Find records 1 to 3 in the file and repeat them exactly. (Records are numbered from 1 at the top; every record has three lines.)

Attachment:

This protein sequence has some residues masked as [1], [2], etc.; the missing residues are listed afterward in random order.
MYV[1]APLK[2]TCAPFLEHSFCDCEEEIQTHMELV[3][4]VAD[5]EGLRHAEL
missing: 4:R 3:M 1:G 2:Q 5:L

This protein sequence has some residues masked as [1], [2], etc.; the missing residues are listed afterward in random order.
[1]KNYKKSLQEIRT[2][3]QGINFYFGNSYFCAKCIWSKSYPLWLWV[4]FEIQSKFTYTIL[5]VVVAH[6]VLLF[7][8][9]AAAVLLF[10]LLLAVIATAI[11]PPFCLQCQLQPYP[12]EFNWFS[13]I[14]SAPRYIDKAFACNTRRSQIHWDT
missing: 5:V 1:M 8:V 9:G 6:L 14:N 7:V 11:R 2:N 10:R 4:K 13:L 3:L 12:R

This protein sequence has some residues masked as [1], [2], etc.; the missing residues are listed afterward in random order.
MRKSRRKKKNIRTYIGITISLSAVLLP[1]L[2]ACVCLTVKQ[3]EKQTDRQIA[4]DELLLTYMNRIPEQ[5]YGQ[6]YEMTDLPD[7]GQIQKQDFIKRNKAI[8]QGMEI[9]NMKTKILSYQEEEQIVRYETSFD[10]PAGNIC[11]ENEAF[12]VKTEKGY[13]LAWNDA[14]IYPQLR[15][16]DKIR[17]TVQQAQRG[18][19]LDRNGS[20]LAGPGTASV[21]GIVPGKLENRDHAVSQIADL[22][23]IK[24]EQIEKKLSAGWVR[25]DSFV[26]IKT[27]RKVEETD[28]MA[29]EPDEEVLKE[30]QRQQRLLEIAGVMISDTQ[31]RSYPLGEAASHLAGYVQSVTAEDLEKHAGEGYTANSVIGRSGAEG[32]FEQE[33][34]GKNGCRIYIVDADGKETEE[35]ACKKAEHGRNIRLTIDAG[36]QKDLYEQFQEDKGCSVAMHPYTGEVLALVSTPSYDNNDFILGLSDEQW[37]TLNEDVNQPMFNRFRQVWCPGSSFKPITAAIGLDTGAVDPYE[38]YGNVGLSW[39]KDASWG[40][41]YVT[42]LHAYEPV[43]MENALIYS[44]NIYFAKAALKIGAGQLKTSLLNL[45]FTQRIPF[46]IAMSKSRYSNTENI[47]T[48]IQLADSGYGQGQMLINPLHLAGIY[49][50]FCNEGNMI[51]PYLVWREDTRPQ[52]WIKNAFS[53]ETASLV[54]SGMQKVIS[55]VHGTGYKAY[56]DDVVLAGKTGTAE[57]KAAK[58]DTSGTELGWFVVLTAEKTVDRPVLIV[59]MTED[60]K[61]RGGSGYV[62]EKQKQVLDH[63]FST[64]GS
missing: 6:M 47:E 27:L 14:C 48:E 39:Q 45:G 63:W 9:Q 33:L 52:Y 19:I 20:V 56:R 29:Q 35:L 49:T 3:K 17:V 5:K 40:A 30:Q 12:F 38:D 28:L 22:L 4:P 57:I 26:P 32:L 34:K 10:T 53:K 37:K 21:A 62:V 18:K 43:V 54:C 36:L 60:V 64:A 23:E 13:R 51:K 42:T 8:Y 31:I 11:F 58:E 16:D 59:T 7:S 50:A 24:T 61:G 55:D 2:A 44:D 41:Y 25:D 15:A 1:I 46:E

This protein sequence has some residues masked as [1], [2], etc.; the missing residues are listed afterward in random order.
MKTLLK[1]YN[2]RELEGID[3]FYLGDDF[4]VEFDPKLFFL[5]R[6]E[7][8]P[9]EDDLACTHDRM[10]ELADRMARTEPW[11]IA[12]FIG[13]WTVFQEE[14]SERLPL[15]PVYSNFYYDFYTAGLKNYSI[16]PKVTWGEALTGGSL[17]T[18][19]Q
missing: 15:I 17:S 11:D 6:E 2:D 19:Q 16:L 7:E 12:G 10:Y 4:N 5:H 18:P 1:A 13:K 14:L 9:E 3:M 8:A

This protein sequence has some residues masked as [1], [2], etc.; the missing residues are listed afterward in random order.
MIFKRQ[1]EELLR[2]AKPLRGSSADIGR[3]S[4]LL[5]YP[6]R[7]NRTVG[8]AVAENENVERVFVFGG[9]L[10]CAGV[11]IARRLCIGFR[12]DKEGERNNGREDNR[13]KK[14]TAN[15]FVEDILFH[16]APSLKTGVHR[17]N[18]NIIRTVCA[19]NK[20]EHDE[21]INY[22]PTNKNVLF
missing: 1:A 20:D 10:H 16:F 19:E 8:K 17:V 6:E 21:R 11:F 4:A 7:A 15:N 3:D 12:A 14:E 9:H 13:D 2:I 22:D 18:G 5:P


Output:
This protein sequence has some residues masked as [1], [2], etc.; the missing residues are listed afterward in random order.
MYV[1]APLK[2]TCAPFLEHSFCDCEEEIQTHMELV[3][4]VAD[5]EGLRHAEL
missing: 4:R 3:M 1:G 2:Q 5:L

This protein sequence has some residues masked as [1], [2], etc.; the missing residues are listed afterward in random order.
[1]KNYKKSLQEIRT[2][3]QGINFYFGNSYFCAKCIWSKSYPLWLWV[4]FEIQSKFTYTIL[5]VVVAH[6]VLLF[7][8][9]AAAVLLF[10]LLLAVIATAI[11]PPFCLQCQLQPYP[12]EFNWFS[13]I[14]SAPRYIDKAFACNTRRSQIHWDT
missing: 5:V 1:M 8:V 9:G 6:L 14:N 7:V 11:R 2:N 10:R 4:K 13:L 3:L 12:R

This protein sequence has some residues masked as [1], [2], etc.; the missing residues are listed afterward in random order.
MRKSRRKKKNIRTYIGITISLSAVLLP[1]L[2]ACVCLTVKQ[3]EKQTDRQIA[4]DELLLTYMNRIPEQ[5]YGQ[6]YEMTDLPD[7]GQIQKQDFIKRNKAI[8]QGMEI[9]NMKTKILSYQEEEQIVRYETSFD[10]PAGNIC[11]ENEAF[12]VKTEKGY[13]LAWNDA[14]IYPQLR[15][16]DKIR[17]TVQQAQRG[18][19]LDRNGS[20]LAGPGTASV[21]GIVPGKLENRDHAVSQIADL[22][23]IK[24]EQIEKKLSAGWVR[25]DSFV[26]IKT[27]RKVEETD[28]MA[29]EPDEEVLKE[30]QRQQRLLEIAGVMISDTQ[31]RSYPLGEAASHLAGYVQSVTAEDLEKHAGEGYTANSVIGRSGAEG[32]FEQE[33][34]GKNGCRIYIVDADGKETEE[35]ACKKAEHGRNIRLTIDAG[36]QKDLYEQFQEDKGCSVAMHPYTGEVLALVSTPSYDNNDFILGLSDEQW[37]TLNEDVNQPMFNRFRQVWCPGSSFKPITAAIGLDTGAVDPYE[38]YGNVGLSW[39]KDASWG[40][41]YVT[42]LHAYEPV[43]MENALIYS[44]NIYFAKAALKIGAGQLKTSLLNL[45]FTQRIPF[46]IAMSKSRYSNTENI[47]T[48]IQLADSGYGQGQMLINPLHLAGIY[49][50]FCNEGNMI[51]PYLVWREDTRPQ[52]WIKNAFS[53]ETASLV[54]SGMQKVIS[55]VHGTGYKAY[56]DDVVLAGKTGTAE[57]KAAK[58]DTSGTELGWFVVLTAEKTVDRPVLIV[59]MTED[60]K[61]RGGSGYV[62]EKQKQVLDH[63]FST[64]GS
missing: 6:M 47:E 27:L 14:C 48:E 39:Q 45:G 63:W 9:Q 33:L 52:Y 19:I 20:V 56:R 29:Q 35:L 49:T 3:K 17:V 5:K 40:A 30:Q 12:F 38:D 28:L 22:L 4:P 57:I 26:P 32:L 34:K 10:T 53:K 37:K 21:A 62:V 18:K 43:V 54:C 36:L 60:V 64:A 23:E 13:R 51:K 42:T 8:Y 31:I 11:F 58:E 16:D 59:T 7:S 50:A 24:T 61:G 55:D 2:A 44:D 41:Y 25:D 15:A 1:I 46:E